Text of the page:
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Ginsenoside Rd Is Efficacious Against Acute Ischemic Stroke by Suppressing Microglial Proteasome-Mediated Inflammation


A great deal of attention has been paid to neuroprotective therapies for cerebral ischemic stroke. Our two recent clinical trials showed that ginsenoside Rd (Rd), a kind of monomeric compound extracted from Chinese herbs, Panax ginseng and Panax notoginseng, was safe and efficacious for the treatment of ischemic stroke. In this study, we conducted a pooled analysis of the data from 199 patients with acute ischemic stroke in the first trial and 390 in the second to reanalyze the efficacy and safety of Rd. Moreover, animal stroke models were carried out to explore the possible molecular mechanisms underlying Rd neuroprotection. The pooled analysis showed that compared with placebo group, Rd could improve patients’ disability as assessed by modified Rankin Scale (mRS) score on day 90 post-stroke and reduce neurologic deficits on day 15 or day 90 post-stroke as assessed by NIH Stroke Scale (NIHSS) and Barthel Index (BI) scores. For neuroprotective mechanisms, administration of Rd 4 h after stroke could inhibit ischemia-induced microglial activation, decrease the expression levels of various proinflammatory cytokines, and suppress nuclear factor of kappa light polypeptide gene enhancer in B cells inhibitor, alpha (IκBα) phosphorylation and nuclear factor kappa-light-chain-enhancer of activated B cells (NF-κB) nuclear translocation. An in vitro proteasome activity assay revealed a significant inhibitory effect of Rd on proteasome activity in microglia. Interestingly, Rd was showed to have less side effects than glucocorticoid. Therefore, our study demonstrated that Rd could safely improve the outcome of patients with ischemic stroke, and this therapeutic effect may result from its capability of suppressing microglial proteasome activity and sequential inflammation.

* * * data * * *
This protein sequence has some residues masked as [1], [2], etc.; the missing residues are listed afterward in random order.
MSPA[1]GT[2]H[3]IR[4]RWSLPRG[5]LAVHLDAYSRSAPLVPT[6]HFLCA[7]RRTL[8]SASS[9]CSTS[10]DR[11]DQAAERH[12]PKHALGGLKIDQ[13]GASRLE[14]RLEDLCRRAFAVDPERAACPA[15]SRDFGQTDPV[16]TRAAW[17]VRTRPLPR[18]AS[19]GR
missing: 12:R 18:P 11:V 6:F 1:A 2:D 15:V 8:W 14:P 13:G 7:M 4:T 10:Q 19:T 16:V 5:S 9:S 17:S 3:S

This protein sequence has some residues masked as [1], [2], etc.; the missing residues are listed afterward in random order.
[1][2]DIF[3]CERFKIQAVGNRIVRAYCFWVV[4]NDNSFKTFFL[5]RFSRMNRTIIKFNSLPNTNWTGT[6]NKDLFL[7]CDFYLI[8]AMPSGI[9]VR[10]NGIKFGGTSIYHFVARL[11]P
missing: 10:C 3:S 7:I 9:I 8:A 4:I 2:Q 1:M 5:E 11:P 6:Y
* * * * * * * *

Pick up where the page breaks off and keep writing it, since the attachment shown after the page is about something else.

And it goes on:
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This work was supported by the National Natural Science Foundation of China (No. 31170801 to S.M., No. 81372115 to Z.G.Y., No. 81171236 to L.X.D., and No. 81371365 to Z.G.).

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The authors declare no conflict of interests.

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Correspondence to Xuedong Liu, Gang Zhao or Ming Shi.

Additional information

Guangyun Zhang, Feng Xia, and Yunxia Zhang contributed equally to this work.

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(DOCX 18 kb)

Supplementary Figure 1

Schematic diagrams for experimental procedures of MCAO in rats (A) and cultured microglia subjected to OGD or LPS injury (B). (GIF 21 kb)

High resolution image (TIFF 253 kb)

Supplementary Figure 2

Disposition of patients in the pooled study. (GIF 26 kb)

High resolution image (TIFF 529 kb)

Supplementary Figure 3

Rd inhibits p65 nuclear translocation. Immunofluorescence staining of NF-κB p65 and Hoechst 33342 (Ho) in rat cortical penumbra regions in Sham (A-C), MCAO (D-F), and MCAO+Rd (G-I) groups. Arrows and arrowheads show cytosolic and nuclear location of p65 immunoreactivities, respectively. Scale bar: 10 μm. (GIF 412 kb)

High resolution image (TIFF 4820 kb)

Supplemental Table 1

Baseline characteristics of patients with ischemic stroke included in the full analysis set (FAS) (DOCX 14 kb)

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Zhang, G., Xia, F., Zhang, Y. et al. Ginsenoside Rd Is Efficacious Against Acute Ischemic Stroke by Suppressing Microglial Proteasome-Mediated Inflammation. Mol Neurobiol 53, 2529–2540 (2016).

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  • Ginsenoside Rd
  • Ischemic stroke
  • Pooled analysis
  • Microglia
  • Proteasome
  • Inflammation